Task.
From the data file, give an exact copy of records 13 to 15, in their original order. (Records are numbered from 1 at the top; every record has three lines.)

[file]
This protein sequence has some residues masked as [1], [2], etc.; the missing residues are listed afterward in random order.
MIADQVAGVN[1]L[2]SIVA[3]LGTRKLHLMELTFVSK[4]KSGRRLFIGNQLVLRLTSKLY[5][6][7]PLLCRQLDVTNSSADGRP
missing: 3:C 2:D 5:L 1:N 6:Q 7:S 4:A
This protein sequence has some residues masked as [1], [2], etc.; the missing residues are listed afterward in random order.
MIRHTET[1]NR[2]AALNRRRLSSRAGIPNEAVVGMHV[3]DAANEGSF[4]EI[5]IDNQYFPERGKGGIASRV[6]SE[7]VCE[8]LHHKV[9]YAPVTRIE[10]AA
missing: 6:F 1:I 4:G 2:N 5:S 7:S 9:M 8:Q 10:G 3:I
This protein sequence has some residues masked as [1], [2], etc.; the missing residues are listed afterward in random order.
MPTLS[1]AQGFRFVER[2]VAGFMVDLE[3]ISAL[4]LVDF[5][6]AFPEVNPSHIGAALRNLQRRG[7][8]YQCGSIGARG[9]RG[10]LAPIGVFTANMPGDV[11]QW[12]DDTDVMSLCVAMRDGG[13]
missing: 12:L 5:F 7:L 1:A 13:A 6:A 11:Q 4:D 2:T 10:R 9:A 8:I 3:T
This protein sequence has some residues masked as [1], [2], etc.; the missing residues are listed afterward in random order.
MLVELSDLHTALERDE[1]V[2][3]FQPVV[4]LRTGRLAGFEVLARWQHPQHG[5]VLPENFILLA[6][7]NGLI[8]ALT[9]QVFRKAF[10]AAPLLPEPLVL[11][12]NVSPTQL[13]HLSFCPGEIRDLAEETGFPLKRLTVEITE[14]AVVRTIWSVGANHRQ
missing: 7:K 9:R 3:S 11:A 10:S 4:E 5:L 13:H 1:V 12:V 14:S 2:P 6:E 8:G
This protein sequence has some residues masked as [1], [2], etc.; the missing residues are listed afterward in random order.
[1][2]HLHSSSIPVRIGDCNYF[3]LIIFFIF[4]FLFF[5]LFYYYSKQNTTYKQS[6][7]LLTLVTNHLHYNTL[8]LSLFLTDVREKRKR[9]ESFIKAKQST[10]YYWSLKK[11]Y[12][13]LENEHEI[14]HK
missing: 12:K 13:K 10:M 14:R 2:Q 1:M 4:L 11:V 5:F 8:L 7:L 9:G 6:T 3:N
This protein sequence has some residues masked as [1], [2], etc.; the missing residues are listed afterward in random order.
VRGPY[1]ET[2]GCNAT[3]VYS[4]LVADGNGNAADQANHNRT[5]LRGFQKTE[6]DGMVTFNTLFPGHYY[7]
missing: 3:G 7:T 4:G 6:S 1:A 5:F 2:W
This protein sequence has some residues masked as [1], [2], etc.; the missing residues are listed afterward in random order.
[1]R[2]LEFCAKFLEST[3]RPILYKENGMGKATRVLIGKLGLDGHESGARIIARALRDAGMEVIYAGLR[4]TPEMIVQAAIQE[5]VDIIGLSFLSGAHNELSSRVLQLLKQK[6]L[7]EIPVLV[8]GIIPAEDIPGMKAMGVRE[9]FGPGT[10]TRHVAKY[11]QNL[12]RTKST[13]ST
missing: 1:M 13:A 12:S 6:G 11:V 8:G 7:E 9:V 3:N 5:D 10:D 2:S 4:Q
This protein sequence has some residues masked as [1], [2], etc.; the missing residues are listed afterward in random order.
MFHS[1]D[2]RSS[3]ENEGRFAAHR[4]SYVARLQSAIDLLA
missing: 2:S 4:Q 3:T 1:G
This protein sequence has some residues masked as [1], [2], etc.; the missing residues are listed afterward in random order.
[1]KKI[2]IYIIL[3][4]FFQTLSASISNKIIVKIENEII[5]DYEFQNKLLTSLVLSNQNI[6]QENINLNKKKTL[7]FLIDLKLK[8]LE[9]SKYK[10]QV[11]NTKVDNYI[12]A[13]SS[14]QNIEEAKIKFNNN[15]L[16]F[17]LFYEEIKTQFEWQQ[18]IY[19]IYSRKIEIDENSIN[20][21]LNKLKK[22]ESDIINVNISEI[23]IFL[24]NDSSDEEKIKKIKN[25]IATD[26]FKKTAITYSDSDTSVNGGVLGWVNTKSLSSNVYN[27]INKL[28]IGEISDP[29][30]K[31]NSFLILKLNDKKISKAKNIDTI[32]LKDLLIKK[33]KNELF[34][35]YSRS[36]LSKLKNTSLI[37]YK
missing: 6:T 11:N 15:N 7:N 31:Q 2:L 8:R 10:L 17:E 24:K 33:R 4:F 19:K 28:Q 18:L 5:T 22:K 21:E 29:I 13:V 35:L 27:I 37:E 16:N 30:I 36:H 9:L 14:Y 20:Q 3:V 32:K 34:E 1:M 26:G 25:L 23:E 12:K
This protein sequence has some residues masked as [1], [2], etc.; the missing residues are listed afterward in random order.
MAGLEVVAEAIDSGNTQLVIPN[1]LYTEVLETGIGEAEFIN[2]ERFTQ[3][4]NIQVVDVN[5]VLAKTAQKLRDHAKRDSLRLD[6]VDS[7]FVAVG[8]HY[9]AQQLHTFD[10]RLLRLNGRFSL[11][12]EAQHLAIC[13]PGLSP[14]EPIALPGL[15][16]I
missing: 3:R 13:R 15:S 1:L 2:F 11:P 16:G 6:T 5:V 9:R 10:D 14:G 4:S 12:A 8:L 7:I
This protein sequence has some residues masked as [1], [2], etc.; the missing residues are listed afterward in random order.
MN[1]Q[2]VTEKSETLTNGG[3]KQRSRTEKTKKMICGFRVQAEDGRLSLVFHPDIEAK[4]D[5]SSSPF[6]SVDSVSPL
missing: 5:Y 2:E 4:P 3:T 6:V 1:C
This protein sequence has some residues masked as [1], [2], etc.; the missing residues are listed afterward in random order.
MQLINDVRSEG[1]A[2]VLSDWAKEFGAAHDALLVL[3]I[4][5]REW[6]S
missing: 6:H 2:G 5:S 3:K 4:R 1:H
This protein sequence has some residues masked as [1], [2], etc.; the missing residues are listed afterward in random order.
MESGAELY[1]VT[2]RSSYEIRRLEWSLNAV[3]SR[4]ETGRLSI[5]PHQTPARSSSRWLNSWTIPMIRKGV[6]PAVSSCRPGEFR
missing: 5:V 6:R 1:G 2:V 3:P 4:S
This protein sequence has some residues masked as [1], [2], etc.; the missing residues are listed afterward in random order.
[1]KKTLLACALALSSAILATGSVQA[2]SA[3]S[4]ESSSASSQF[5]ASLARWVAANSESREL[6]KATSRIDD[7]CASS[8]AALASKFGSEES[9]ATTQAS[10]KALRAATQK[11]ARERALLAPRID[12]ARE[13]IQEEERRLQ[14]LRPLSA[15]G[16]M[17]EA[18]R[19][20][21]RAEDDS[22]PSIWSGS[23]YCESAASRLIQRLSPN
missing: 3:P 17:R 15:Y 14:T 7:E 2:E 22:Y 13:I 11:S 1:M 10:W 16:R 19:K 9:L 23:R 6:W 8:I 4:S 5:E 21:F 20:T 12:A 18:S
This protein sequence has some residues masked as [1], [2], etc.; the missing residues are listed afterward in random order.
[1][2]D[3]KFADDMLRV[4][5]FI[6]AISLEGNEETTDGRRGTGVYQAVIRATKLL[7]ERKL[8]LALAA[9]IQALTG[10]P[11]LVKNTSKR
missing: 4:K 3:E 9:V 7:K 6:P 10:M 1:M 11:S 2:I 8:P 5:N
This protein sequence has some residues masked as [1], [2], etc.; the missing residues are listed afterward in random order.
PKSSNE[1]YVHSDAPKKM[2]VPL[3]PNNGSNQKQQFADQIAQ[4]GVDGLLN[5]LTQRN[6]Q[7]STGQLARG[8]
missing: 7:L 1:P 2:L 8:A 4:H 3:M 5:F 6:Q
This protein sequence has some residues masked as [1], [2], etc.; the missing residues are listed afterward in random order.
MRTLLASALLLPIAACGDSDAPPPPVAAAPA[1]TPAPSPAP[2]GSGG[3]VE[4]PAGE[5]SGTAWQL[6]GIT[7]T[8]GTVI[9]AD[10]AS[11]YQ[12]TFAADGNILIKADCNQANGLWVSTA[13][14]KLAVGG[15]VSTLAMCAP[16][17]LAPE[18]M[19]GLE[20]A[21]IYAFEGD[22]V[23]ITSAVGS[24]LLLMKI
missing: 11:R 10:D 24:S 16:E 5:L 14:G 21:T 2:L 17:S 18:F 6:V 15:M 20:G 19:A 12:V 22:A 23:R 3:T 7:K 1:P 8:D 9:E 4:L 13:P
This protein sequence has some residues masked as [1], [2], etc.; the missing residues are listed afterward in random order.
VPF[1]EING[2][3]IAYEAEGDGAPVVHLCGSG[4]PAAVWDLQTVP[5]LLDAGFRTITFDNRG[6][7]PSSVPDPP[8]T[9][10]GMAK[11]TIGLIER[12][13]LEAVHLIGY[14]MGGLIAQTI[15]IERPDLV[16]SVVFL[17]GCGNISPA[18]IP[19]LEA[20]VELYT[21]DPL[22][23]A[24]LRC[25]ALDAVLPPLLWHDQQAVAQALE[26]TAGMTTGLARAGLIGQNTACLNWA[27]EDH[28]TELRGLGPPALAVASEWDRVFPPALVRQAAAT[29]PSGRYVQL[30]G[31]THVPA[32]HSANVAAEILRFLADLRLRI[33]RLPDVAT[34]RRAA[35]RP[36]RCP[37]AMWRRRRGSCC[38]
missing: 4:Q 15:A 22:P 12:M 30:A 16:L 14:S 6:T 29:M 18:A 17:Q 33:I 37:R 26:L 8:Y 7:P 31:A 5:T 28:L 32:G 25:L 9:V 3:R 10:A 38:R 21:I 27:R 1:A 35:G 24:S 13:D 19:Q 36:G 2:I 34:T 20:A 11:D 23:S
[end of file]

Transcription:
This protein sequence has some residues masked as [1], [2], etc.; the missing residues are listed afterward in random order.
MESGAELY[1]VT[2]RSSYEIRRLEWSLNAV[3]SR[4]ETGRLSI[5]PHQTPARSSSRWLNSWTIPMIRKGV[6]PAVSSCRPGEFR
missing: 5:V 6:R 1:G 2:V 3:P 4:S
This protein sequence has some residues masked as [1], [2], etc.; the missing residues are listed afterward in random order.
[1]KKTLLACALALSSAILATGSVQA[2]SA[3]S[4]ESSSASSQF[5]ASLARWVAANSESREL[6]KATSRIDD[7]CASS[8]AALASKFGSEES[9]ATTQAS[10]KALRAATQK[11]ARERALLAPRID[12]ARE[13]IQEEERRLQ[14]LRPLSA[15]G[16]M[17]EA[18]R[19][20][21]RAEDDS[22]PSIWSGS[23]YCESAASRLIQRLSPN
missing: 3:P 17:R 15:Y 14:T 7:E 2:E 22:Y 13:I 11:S 1:M 10:W 16:R 19:K 9:L 23:R 6:W 8:I 4:S 5:E 21:F 20:T 12:A 18:S
This protein sequence has some residues masked as [1], [2], etc.; the missing residues are listed afterward in random order.
[1][2]D[3]KFADDMLRV[4][5]FI[6]AISLEGNEETTDGRRGTGVYQAVIRATKLL[7]ERKL[8]LALAA[9]IQALTG[10]P[11]LVKNTSKR
missing: 4:K 3:E 9:V 7:K 6:P 10:M 1:M 11:S 2:I 8:P 5:N